Thoughts on David and Goliath

I feel like I have known the I Samuel 17 story of David and Goliath my entire life! And I never tire of reading it and learning from it.  Here are some thoughts from my recent devotions:

  1. Ordinary responsibilities often result in extra-ordinary opportunities.

David is well known for his shepherding. He is watching the sheep when Samuel arrives at his home to anoint the new king that will replace King Saul. He is the one who writes the beautiful and comforting words of Psalm 23:1– The Lord is my Shepherd, I shall not want.  He is famous for protecting his sheep at all costs, even killing a lion and a bear who was trying to attack his flock. In this story in 1 Samuel 17:17-20, David was actually watching sheep when his father called for him and sent him to deliver food to his brothers who were already at the battlefield.  Had David not been willing to fulfill his “ordinary” responsibilities, he would not have even been at the battlefield where Goliath was and this story would never have happened. The “ordinary” is what led to the “extraordinary”.

  1. Faith in God removes fear (I Samuel 17:23-32).

I love that David is incredulous that “this uncircumcised Philistine” was causing such a stir. King Saul had offered great wealth, his own daughter as a wife, and an exemption from taxes to any man who could defeat Goliath. David apparently didn’t believe it and actually asked several men.  What made the difference in David’s view and the rest of the army?  It was his faith in God, and it removed all fear! “If God be for us,” Paul wrote to the church at Rome, “who can be against us?”  “Greater is He that is in you, than He that is in the world,” is how John said it! Faith in God not only removes fear, but also opens the door for criticism, which provides us with another lesson. 

  1. Critical people rarely convey wisdom (I Samuel 17:28).

Eliab, David’s brother, responded critically. It may have been that he was convicted by David’s simple faith. It may have been that he was offended by his lack of fear.  It may have been jealousy because David had been chosen as king. We really don’t know, but we do know that his criticism was completely wrong.  He claimed to know David’s motive, direction, and thinking.  He spoke hastily and foolishly.  James 1:19 would have been helpful to Eliab: “Let every man be swift to hear, slow to speak, slow to wrath.”  We should beware of people who have critical spirits and we should be aware that we can very easily be critical ourselves. Criticism and wisdom never function together.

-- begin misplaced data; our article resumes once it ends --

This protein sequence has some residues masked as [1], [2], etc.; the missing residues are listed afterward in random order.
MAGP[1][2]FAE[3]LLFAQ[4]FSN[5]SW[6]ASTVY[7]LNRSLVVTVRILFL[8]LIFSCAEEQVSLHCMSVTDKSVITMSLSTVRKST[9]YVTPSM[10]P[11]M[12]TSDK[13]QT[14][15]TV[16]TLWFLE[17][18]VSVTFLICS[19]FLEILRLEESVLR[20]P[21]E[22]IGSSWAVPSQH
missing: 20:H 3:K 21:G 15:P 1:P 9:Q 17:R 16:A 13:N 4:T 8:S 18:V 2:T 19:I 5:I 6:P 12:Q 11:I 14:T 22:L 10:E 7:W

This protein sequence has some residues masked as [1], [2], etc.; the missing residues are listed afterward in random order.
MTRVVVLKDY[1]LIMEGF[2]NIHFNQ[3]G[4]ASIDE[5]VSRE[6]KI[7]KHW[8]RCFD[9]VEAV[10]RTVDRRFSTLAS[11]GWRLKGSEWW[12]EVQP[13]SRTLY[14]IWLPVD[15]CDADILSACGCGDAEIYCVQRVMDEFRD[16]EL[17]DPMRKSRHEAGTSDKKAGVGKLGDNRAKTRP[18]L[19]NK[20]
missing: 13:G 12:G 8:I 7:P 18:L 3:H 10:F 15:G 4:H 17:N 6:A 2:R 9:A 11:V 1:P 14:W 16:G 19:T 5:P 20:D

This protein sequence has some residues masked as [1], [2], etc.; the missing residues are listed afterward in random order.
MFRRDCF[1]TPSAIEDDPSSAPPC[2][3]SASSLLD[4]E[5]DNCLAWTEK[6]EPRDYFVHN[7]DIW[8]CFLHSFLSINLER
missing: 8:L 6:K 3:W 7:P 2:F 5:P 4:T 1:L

1. Smaller victories prepare us for larger ones (I Samuel 17:34-37).

I suppose that killing a lion and a bear wasn’t exactly small.  However, no one knew about the lion and the bear and it appears somewhat routine for David as a shepherd.  The flock was his responsibility and he certainly went above and beyond to fulfill that responsibility.  Our text indicates that as David had trusted God to help him in the earlier and more private victories, he was now prepared to trust God to help him in this much larger and more public one. What a lesson for us! The best time to handle any matter is when it is small, and as we learn to handle smaller matters, it prepares us to win over the larger ones too. 

  1. One person can make a massive difference (I Samuel 17:45-54).

David was just one young and insignificant shepherd boy who had simply made a habit of walking with God and doing right.  His victory over Goliath impacted an entire nation.  The army that had been hiding in fear was now encouraged to defeat their enemy.  The soldiers who were paralyzed by the failure of their own king, were now able to shout with victory and joy. This “nobody” who had been secretly anointed to be the next king, was suddenly a household name with his own “Top 40” song (1 Samuel 18:6-7). And most importantly, the enemy was defeated! One person can make a massive difference.

Yeah, I love the story of David and Goliath.  What have you learned from this story? I would love to hear about it.

Thanks for reading.

Your sincere friend,

Dave Young

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